‘Twas the Night Before: Chapter 6: Tom and Noella, Part Six
Or, Meet the Families!
Noella volunteers her family up first. Her distant, brooding father is a few years dead, and her mother and grandmother (father’s mother) live together. Since Noella is an only child, that’s it.
Not much to tell on this meet-and-greet. Noella’s mom seems like a nice person, and Grandmother is the classicly stereotyped Old Biddy Who Tells It Like It Is.
Both Mom and Grandmother immediately fall for Tom, and Awesome Old Lady immediately Tells It Like It Is by asking Tom when he’s going to pop the question, already. (They have, after all, been dating for very nearly two months at this point.)
So, yeah, she’s pretty cool.
Mom and Grandmother have a tiny, momentary spat that freaks out Noella, but honestly it literally lasts for two sentences (it’s about which side of the family had more “class.”)
In the car, Tom tells Noella how much he liked her family, and we see another charming side to Noella: victim-blaming.
“Trust me, Noella,” he said in the car. “I loved it. My father told the truth only when he was hammered, and at the top of his lungs. Later he would cry and say he’d been lying about hating us or wanting us dead. Which do you think we believed?”
“Don’t you owe it to a man to believe his remorse, especially when he’s sober?”
So Tom opens up with a story about his abusive father, and Noella’s immediate response is to SIDE WITH THE ABUSER. A man told his children he wished they were dead, and Noella thinks the children needed to be more sensitive.
Wow. Just wow.
If my partner said something like that to me, I would consider myself very generous in driving him back to his home before dumping him, instead of just making him get out of the car right there.
But Tom is already under the spell of “sensitive,” “sweet” Noella, and just goes with it:
“You’re an inveterate fixer, aren’t you?”
Well, that’s one way to put it, I suppose. A wrong way.
“Your mother and grandmother’s arguing bothers you. My telling the truth about my father makes you uncomfortable.”
Huh. He thinks Noella is uncomfortable? She seems quite comfortable dispensing her advice to be sensitive to an abuser.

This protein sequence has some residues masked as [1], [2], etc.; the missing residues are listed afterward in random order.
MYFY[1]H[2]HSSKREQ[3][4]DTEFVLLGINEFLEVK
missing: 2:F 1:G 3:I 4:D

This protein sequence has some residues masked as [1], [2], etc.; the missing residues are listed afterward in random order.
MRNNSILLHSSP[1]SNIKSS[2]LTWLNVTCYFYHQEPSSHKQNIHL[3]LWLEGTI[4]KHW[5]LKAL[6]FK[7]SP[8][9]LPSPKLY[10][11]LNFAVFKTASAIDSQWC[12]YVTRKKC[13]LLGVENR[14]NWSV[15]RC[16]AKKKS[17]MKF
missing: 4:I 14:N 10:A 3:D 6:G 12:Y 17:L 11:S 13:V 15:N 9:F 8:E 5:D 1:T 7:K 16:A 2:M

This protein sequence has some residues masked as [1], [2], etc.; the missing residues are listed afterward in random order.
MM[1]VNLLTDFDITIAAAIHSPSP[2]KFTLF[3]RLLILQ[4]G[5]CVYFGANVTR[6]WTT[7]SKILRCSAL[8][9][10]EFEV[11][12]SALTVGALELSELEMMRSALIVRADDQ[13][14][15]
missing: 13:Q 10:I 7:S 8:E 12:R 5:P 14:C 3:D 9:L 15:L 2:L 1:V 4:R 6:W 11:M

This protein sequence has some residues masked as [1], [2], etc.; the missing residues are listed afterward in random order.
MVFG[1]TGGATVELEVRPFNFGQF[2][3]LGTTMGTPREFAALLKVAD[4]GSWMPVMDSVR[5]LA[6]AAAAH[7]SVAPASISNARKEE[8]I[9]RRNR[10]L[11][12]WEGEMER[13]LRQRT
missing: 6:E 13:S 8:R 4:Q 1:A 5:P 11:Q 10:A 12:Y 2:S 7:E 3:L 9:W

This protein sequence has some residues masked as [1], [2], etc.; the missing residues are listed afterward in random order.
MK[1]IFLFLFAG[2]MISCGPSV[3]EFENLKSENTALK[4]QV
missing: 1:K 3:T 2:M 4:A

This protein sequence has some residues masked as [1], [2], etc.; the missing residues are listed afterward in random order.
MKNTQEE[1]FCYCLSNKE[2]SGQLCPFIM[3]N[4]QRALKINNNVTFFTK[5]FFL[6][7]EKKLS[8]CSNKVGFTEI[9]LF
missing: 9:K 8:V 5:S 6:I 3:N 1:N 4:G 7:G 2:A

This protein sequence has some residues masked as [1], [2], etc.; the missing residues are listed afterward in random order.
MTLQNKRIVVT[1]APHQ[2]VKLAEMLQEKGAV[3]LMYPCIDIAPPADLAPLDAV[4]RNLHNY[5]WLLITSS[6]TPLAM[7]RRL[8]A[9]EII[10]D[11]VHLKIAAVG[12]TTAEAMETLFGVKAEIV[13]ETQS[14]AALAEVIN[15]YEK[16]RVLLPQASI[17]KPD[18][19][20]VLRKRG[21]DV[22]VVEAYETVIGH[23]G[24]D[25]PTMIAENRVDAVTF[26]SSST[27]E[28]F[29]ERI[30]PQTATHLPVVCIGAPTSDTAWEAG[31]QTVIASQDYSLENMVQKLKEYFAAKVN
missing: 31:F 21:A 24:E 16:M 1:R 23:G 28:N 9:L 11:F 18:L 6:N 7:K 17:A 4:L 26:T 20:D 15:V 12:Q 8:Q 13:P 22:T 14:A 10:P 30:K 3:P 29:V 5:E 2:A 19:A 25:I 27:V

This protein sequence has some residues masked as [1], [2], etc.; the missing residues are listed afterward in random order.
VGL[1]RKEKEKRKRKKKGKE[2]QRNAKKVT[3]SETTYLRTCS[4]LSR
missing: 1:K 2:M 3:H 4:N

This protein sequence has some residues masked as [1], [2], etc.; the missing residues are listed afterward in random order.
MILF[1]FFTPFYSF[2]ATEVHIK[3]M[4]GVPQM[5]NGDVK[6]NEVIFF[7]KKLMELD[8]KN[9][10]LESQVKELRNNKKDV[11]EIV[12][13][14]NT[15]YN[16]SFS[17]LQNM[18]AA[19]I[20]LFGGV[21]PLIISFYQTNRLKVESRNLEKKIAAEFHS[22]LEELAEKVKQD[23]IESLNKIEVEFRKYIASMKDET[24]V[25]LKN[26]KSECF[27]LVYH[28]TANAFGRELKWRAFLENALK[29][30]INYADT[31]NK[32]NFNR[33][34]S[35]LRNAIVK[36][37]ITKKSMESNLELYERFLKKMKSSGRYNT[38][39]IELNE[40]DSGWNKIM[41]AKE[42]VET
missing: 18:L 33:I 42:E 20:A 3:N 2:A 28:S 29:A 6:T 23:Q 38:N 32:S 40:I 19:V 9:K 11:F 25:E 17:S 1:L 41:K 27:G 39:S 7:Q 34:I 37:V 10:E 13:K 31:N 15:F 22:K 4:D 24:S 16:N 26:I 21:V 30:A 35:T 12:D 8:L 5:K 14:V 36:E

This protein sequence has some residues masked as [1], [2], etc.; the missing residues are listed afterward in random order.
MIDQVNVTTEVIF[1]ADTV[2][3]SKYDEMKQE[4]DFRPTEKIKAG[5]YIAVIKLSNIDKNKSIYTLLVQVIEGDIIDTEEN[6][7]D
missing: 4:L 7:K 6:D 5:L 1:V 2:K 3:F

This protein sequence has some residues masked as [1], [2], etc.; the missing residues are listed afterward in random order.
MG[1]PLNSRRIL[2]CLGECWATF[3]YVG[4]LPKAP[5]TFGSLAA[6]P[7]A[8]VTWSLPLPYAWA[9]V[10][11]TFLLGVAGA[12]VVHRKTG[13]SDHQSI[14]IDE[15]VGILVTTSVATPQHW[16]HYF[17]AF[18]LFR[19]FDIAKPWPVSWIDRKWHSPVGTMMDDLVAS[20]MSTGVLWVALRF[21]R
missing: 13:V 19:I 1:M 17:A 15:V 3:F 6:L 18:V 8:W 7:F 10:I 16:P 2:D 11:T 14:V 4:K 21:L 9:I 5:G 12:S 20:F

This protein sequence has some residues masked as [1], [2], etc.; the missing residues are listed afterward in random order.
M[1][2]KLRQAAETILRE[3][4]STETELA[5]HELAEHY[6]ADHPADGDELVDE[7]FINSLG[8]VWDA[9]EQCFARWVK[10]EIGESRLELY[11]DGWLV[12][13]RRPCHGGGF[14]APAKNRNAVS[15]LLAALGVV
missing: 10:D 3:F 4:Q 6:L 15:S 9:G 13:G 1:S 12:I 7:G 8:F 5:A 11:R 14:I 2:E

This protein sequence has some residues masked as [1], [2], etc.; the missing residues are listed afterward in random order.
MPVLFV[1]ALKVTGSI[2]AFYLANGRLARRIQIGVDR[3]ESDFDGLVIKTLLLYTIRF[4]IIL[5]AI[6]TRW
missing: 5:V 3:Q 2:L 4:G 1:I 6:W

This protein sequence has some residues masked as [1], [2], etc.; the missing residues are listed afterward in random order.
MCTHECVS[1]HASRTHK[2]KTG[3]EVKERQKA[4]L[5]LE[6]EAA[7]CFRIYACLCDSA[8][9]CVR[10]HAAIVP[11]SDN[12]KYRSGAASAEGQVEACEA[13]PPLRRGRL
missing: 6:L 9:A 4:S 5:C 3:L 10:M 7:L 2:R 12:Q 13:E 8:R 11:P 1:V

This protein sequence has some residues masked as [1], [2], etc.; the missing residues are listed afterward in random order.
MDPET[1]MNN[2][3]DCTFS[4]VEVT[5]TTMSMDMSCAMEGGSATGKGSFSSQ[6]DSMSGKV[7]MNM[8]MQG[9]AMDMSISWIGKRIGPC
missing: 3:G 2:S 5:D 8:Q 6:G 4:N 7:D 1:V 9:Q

“But look at you,” she said.
This is all your fault, you insensitive abuse victim!
“You’re not fixing or facing it. Are you going to avoid your parents the rest of your life?”
Meta-Tom: That’s the plan, babe. You gotta problem with the way I deal with MY family?
“If I were harboring bitterness or letting a problem fester, wouldn’t you want me to get past it?” [Noella said]
I see no evidence that Tom is being bitter or letting a problem fester. Exactly how does Noella want to “fix” this problem?
Fixer, indeed. That’s an awfully kind word Tom is using for “controlling.”
“So it’s my fault.” [Tom said]
Got it in one, pal. Get used to it.
“Of course not. The home you grew up in didn’t keep you from becoming a wonderful person, a gifted journalist. … I’m not asking you to pretend they’re the Partridge Family. Just give them their due. Introduce me to them.”
Sounds to me like Tom has given them their due. His father was an abuser and his mother was an enabler. Tom’s dad has been sober for a couple of years, but that does NOT mean that Tom is obligated to forgive and forget.
Well, except if Noella says he is.
Tom, whipped as he is, caves and takes Noella to his parents’ house. They have dinner and the Doutens invite them to stay and watch professional wrestling on TV.
You can tell they’re lower class because they pronouce it “rasslin’.” Also, Charles Douten, and possibly Dorothy, think professional wrestling is real.
Mrs. Douten, when her husband wasn’t shushing her, explained how important this match was to the challenger. “He’s suing his former manager for a billion dollars,” she said from her spot on the floor, “and there’s a good chance he’ll get it.”
It was all Noella could do to keep from laughing. Mrs. Douten squeezed in next to her.
Wait, a second ago she was on the floor and now…wha?
With Tom on one side emitting barely audible groans and his mother on the other explaining everything, Noella was having the time of her life.
There is so much wrongness here:
1. Noella’s slumming. I’m sorry, but there’s no other word for it. She’s having fun, and it’s at their expense, chuckling behind her hand at their silly notions and entertainment choices.
2. Noella doesn’t give a rat’s ass about her boyfriend’s feelings. He is clearly miserable, and she is laughing.
3. Also, I find it very weird that Noella is amused by audience commentary when it comes to pro wrestling, but not when it’s a date movie she has all but memorized.
At least he got to see some cool pro wrestling. (‘Scuse me, rasslin’.)
(Picture by John O’Neill at Wikipedia)
I think someone needs to tag Tom out of this relationship.